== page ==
“I suppose it was a feeling inside. But getting on stage with Michael Flatley, all of those things are building confidence. You can’t be afraid. Do it the way you want to do it, that’s it. But I didn’t set out to do that. It’s a feeling. I created my own show then because you should try to be what you want to be. Don’t ever be afraid. I’ve done ‘The Late Late Show’ now with all three presenters; Gay Byrne, Pat Kenny, and Ryan Tubridy. I also did ‘This Is Your Life’ for Eddie Jordan, with Michael Aspell. That’s some stuff that people mightn’t know. But all those things are stepping stones along the way for buildingyour confidence. But really, it’s just a feeling. Some people like it. Some people love it. Some people hate it! But that’s fine, you know.” 

A lot of performers talk about how they’re almost a different person when they walk on-stage. Liam always comes across as a very quiet, shy, almost reserved person off-stage, in complete contrast to the man he becomes on-stage. Does he feel like he has a different persona for when he performs? 


“Off-stage, I’m just me. And on-stage as well. But when I’m on-stage, I’m passionate. You have to use the stage when you’re up there. I’m a performer at the end of the day. I’m up there on-stage playing music. It’s all about the music, yes, but it’s also about the performance. You’re entertaining people as well. You have to give everything up there.” 

After American actor, singer/songwriter, and comedian Charles Esten (most consecutive weeks to release an original digital single by a music act, with his Every Single Friday campaign beginning on July 15th 2016, and ending on July 21st 2017), I think Liam is only the second person I’ve ever interviewed who has been in the Guinness Book of Records. Back in 2008, Liam was – and remains, actually – the fastest fingers in the world on the accordion. I asked him to tell me about that experience and process…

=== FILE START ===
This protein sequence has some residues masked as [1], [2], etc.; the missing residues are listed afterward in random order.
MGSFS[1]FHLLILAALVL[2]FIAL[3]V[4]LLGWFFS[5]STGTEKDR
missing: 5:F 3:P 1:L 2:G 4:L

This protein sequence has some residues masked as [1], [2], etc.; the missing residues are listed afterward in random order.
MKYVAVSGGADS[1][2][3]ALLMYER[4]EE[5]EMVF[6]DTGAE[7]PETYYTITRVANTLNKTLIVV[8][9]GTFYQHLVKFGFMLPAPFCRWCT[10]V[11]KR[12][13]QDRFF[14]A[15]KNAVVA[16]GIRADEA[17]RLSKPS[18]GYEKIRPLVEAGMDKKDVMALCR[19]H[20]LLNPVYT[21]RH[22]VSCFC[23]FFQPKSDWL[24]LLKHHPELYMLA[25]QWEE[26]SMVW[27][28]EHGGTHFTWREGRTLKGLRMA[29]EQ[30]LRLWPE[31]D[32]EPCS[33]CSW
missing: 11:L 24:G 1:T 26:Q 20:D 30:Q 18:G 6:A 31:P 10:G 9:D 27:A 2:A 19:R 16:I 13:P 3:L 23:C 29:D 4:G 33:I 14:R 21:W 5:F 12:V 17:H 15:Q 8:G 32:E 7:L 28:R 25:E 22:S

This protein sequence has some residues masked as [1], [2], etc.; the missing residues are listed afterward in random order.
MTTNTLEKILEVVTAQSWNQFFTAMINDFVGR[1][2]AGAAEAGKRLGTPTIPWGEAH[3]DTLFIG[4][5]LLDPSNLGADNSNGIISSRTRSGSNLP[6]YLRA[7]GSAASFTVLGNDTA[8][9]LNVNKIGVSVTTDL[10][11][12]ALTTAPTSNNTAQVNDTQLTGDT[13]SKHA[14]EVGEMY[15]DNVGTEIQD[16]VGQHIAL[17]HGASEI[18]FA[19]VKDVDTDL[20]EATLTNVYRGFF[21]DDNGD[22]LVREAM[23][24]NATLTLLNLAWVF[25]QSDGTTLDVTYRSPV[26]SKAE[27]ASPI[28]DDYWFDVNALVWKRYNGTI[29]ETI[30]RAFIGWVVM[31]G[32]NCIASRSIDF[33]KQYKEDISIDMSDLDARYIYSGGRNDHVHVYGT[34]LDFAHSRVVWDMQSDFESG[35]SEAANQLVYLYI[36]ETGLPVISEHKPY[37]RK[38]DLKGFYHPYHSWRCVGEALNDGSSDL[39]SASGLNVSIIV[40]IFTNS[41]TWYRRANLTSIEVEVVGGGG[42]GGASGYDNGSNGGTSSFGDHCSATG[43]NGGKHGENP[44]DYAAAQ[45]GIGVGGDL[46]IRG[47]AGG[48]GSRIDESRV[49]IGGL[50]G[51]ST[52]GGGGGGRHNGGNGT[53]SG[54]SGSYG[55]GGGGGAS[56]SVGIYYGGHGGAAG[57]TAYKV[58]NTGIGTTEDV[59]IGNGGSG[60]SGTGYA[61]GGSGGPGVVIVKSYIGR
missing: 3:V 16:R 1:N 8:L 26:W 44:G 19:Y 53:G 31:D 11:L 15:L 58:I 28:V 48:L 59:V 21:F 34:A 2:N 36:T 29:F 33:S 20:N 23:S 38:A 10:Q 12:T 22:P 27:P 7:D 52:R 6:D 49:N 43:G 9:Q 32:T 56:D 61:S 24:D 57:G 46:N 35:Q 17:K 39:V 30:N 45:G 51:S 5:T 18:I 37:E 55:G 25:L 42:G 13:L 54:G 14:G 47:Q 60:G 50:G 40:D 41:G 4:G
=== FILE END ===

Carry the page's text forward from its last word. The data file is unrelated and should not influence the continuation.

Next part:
I was playing over in Scotland and the Guinness Book of Records people were there so they asked me. There were five adjudicators, and they had a repertoire of tunes that you must play, you pick one of those and do it. I went on and I broke it then again. But look, it was a bit of fun, and it was nice to be in the Guinness Book of Records. And I’m still in it! So it’s still good [laughs].” 

The speed at which Liam can play, was that something he set out to do through practise, practise, practise? Or was that speed always part of his natural talent anyway? 


“No, no, no. I play many different instruments, but I have a good feeling for the accordion. But it’s not about speed at all, music is not about speed. I love music and I love the right tempo and all that. There’s an old saying, ‘Give time time’, ya know. Take your time. It’s not about speed, but I suppose I can play fast and that’s ok too.” 

Some wonderfully talented names had come up during the course of our chat, from Moya Brennan to Brian Kennedy, Maureen O’ Hara to Danny O’ Reilly, and others too. But who else, I wondered, might Liam love to perform with or for? 


“Well I did the famous flashmob with Christy Dignam on the streets of Killarney, that was another big one. If anyone searches flashmob and my name they’ll find that. Who else would I like to work with? Well there’s so many famous artists, isn’t there. It all depends. If we cross paths, that’s important. I have some beautiful new music coming out, a couple of tunes I recorded with Michael McGoldrick during lockdown. They’ll be coming out in the new year. Just a couple of singles, a couple of tunes.” 

Liam had mentioned his daughter Saoirse who now performs with him, as do his sons Oisín and Cillian too. And I’m sure Liam has been able to give them some priceless pieces of advice for working in the entertainment and showbiz worlds. If he could share one or two similar pieces of advice with anyone else already in those industries, or coming into them, what might he say? 


“Work hard. Practise. Be honest about it. And don’t be afraid. Don’t be afraid of being yourself. And don’t be a bad copy of anybody else.” 


~ LIAM O’ CONNOR will be performing at Saint Mary’s Cathedral, Killarney on December 8th, with MOYA BRENNAN, the SAINT BRENDAN’S COLLEGE MUSIC GROUP and SOLOISTS, and with guest speaker JOE CANNING. Tickets available from 064-6631021 and ticketstop.ie Show begins at 8pm. 

ENDS

Linda Martin

First Published November 2021

A LEGEND AND A LADY